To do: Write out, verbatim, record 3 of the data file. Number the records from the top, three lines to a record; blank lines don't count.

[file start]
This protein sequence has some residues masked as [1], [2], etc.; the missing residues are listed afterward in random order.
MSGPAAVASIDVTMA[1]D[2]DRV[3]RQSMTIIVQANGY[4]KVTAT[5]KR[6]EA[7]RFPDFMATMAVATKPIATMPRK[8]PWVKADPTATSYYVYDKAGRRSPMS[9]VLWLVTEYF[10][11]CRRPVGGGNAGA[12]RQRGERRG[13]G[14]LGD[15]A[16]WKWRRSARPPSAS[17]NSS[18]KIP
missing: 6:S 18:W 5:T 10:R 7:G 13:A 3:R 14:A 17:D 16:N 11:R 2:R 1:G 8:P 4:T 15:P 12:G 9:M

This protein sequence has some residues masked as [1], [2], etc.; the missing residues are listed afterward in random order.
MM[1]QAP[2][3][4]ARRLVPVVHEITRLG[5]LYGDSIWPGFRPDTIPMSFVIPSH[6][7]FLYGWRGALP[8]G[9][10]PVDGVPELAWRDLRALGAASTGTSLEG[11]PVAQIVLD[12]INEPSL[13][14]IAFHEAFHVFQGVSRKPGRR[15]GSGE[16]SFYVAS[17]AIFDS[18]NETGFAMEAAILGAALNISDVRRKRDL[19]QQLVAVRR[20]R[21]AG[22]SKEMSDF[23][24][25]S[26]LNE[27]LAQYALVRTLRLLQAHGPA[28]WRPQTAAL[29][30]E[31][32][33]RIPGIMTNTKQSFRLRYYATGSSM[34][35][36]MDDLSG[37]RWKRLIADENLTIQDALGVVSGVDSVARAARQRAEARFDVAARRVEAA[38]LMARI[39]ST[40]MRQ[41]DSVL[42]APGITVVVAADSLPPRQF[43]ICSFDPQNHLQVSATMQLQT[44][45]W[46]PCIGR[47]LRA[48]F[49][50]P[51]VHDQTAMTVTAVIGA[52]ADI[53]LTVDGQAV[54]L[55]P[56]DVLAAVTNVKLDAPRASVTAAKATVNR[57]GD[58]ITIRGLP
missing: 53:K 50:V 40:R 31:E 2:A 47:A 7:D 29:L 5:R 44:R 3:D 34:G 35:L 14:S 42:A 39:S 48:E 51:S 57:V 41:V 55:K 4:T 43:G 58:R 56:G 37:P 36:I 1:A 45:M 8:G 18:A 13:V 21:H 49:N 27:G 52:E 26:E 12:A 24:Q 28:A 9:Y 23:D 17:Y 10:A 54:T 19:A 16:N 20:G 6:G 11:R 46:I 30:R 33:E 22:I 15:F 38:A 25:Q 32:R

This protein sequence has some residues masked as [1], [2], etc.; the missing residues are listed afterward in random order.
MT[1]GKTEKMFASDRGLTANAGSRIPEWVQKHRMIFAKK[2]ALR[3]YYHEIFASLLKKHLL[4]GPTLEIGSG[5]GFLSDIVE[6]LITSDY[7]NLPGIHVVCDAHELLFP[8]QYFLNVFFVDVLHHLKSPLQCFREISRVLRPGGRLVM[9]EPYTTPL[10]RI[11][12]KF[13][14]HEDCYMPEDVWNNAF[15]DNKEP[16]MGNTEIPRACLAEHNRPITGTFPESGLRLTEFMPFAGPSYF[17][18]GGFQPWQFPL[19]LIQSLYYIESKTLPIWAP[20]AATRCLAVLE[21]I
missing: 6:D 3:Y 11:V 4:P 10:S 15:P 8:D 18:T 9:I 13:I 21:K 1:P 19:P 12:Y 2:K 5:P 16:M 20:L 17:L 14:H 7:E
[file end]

This protein sequence has some residues masked as [1], [2], etc.; the missing residues are listed afterward in random order.
MT[1]GKTEKMFASDRGLTANAGSRIPEWVQKHRMIFAKK[2]ALR[3]YYHEIFASLLKKHLL[4]GPTLEIGSG[5]GFLSDIVE[6]LITSDY[7]NLPGIHVVCDAHELLFP[8]QYFLNVFFVDVLHHLKSPLQCFREISRVLRPGGRLVM[9]EPYTTPL[10]RI[11][12]KF[13][14]HEDCYMPEDVWNNAF[15]DNKEP[16]MGNTEIPRACLAEHNRPITGTFPESGLRLTEFMPFAGPSYF[17][18]GGFQPWQFPL[19]LIQSLYYIESKTLPIWAP[20]AATRCLAVLE[21]I
missing: 6:D 3:Y 11:V 4:P 10:S 15:P 8:D 18:T 9:I 13:I 21:K 1:P 19:P 12:Y 2:K 5:P 16:M 20:L 17:L 14:H 7:E